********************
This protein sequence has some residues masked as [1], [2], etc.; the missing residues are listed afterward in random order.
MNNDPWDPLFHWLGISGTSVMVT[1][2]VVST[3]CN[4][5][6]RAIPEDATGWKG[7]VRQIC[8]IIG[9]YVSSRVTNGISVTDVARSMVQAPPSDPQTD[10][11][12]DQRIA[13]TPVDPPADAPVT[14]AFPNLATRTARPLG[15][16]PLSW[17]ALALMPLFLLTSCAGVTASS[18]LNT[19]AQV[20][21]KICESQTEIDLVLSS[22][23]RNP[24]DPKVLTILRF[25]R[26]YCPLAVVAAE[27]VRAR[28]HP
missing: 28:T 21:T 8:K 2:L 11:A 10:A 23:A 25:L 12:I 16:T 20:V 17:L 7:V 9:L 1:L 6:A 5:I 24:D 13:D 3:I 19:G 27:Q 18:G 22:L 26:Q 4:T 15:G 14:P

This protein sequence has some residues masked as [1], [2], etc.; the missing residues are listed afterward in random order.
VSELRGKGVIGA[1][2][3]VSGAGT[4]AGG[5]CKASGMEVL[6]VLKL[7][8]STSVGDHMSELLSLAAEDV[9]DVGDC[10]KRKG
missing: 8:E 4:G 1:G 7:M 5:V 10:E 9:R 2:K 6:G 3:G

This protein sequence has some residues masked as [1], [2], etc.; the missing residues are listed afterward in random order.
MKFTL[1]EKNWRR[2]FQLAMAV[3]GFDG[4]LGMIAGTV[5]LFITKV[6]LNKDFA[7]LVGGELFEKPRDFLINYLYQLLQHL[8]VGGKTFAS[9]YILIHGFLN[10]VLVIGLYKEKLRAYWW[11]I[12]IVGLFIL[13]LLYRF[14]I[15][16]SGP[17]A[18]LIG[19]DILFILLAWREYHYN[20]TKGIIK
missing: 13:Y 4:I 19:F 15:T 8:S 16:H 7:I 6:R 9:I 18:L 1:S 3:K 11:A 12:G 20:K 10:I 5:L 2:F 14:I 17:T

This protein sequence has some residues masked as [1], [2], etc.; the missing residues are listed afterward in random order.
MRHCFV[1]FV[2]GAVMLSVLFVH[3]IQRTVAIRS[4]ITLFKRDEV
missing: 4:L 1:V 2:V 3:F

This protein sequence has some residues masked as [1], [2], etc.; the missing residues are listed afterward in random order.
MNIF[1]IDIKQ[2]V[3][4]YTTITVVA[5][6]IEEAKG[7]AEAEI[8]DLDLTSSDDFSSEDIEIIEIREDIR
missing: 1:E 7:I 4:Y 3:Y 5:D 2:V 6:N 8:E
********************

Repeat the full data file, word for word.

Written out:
This protein sequence has some residues masked as [1], [2], etc.; the missing residues are listed afterward in random order.
MNNDPWDPLFHWLGISGTSVMVT[1][2]VVST[3]CN[4][5][6]RAIPEDATGWKG[7]VRQIC[8]IIG[9]YVSSRVTNGISVTDVARSMVQAPPSDPQTD[10][11][12]DQRIA[13]TPVDPPADAPVT[14]AFPNLATRTARPLG[15][16]PLSW[17]ALALMPLFLLTSCAGVTASS[18]LNT[19]AQV[20][21]KICESQTEIDLVLSS[22][23]RNP[24]DPKVLTILRF[25]R[26]YCPLAVVAAE[27]VRAR[28]HP
missing: 28:T 21:T 8:K 2:L 11:A 10:A 23:A 25:L 12:I 16:T 20:V 17:L 7:V 9:L 1:L 6:A 5:I 24:D 13:D 3:I 19:G 27:Q 18:G 22:L 26:Q 4:T 15:G 14:P

This protein sequence has some residues masked as [1], [2], etc.; the missing residues are listed afterward in random order.
VSELRGKGVIGA[1][2][3]VSGAGT[4]AGG[5]CKASGMEVL[6]VLKL[7][8]STSVGDHMSELLSLAAEDV[9]DVGDC[10]KRKG
missing: 8:E 4:G 1:G 7:M 5:V 10:E 9:R 2:K 6:G 3:G

This protein sequence has some residues masked as [1], [2], etc.; the missing residues are listed afterward in random order.
MKFTL[1]EKNWRR[2]FQLAMAV[3]GFDG[4]LGMIAGTV[5]LFITKV[6]LNKDFA[7]LVGGELFEKPRDFLINYLYQLLQHL[8]VGGKTFAS[9]YILIHGFLN[10]VLVIGLYKEKLRAYWW[11]I[12]IVGLFIL[13]LLYRF[14]I[15][16]SGP[17]A[18]LIG[19]DILFILLAWREYHYN[20]TKGIIK
missing: 13:Y 4:I 19:F 15:T 8:S 16:H 7:I 6:R 9:I 18:L 1:S 3:K 11:A 12:G 20:K 10:I 5:L 2:F 14:I 17:T

This protein sequence has some residues masked as [1], [2], etc.; the missing residues are listed afterward in random order.
MRHCFV[1]FV[2]GAVMLSVLFVH[3]IQRTVAIRS[4]ITLFKRDEV
missing: 4:L 1:V 2:V 3:F

This protein sequence has some residues masked as [1], [2], etc.; the missing residues are listed afterward in random order.
MNIF[1]IDIKQ[2]V[3][4]YTTITVVA[5][6]IEEAKG[7]AEAEI[8]DLDLTSSDDFSSEDIEIIEIREDIR
missing: 1:E 7:I 4:Y 3:Y 5:D 2:V 6:N 8:E